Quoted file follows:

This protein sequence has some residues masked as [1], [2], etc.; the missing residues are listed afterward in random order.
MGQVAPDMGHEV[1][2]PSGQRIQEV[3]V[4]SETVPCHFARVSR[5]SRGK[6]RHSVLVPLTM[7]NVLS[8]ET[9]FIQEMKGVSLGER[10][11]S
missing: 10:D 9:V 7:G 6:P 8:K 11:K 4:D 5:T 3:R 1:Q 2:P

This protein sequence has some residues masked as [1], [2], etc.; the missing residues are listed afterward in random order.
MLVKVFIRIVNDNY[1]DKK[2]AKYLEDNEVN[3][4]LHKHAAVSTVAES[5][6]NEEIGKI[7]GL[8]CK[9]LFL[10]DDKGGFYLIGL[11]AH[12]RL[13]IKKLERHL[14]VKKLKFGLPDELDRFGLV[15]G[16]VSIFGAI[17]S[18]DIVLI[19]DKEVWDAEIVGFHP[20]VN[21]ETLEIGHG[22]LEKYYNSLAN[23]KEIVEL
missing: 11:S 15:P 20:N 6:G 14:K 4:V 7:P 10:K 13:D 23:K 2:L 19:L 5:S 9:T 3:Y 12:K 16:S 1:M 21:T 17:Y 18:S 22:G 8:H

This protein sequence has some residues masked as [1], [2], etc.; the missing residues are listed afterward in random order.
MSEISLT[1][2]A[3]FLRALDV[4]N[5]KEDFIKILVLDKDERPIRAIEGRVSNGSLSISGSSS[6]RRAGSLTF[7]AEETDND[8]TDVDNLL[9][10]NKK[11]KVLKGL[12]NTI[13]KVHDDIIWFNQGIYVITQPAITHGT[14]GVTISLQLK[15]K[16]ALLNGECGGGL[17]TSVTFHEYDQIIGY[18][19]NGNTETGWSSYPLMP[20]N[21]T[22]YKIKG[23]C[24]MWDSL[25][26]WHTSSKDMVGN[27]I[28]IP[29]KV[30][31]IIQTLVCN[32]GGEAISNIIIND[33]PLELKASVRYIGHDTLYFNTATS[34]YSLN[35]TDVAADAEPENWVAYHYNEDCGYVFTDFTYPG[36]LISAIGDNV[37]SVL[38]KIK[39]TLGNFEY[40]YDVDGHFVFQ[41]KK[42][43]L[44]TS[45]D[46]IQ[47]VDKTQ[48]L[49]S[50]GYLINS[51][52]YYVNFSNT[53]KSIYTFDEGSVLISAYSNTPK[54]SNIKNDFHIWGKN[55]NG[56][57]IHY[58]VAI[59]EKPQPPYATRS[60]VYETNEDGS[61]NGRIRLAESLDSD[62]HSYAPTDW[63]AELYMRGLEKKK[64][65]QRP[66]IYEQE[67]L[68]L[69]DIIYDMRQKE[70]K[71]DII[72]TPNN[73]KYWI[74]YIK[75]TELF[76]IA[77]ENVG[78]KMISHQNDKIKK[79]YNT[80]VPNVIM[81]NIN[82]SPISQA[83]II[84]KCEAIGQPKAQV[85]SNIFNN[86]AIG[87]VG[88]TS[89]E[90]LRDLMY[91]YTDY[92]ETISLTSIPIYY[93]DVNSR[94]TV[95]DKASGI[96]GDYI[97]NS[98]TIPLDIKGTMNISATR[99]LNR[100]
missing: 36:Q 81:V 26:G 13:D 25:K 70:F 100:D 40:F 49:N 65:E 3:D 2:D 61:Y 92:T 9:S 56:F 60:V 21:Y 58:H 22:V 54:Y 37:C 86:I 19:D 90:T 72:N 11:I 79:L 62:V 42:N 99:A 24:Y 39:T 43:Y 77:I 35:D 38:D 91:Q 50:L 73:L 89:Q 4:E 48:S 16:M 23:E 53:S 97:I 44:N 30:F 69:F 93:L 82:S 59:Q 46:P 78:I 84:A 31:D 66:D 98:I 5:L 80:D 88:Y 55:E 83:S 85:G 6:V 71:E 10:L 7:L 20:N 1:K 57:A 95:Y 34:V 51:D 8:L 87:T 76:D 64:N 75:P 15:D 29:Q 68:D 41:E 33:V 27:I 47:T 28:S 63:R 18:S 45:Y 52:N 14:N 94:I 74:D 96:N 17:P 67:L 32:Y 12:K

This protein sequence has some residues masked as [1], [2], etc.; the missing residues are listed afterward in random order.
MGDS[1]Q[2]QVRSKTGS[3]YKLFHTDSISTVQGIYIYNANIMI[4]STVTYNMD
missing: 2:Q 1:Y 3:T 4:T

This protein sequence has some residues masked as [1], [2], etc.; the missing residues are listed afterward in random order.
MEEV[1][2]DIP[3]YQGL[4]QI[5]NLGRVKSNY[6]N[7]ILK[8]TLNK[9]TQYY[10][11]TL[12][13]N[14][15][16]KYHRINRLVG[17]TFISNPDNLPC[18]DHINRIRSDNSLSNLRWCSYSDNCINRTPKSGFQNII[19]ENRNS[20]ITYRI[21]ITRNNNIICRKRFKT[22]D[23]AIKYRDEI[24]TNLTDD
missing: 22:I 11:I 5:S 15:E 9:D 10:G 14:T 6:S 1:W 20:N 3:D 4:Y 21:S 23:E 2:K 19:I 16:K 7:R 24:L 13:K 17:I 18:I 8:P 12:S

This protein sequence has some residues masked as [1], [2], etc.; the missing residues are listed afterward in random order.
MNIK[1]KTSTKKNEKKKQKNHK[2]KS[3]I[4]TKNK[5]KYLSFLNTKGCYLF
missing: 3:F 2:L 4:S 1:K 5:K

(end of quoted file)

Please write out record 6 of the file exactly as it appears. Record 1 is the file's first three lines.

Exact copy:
This protein sequence has some residues masked as [1], [2], etc.; the missing residues are listed afterward in random order.
MNIK[1]KTSTKKNEKKKQKNHK[2]KS[3]I[4]TKNK[5]KYLSFLNTKGCYLF
missing: 3:F 2:L 4:S 1:K 5:K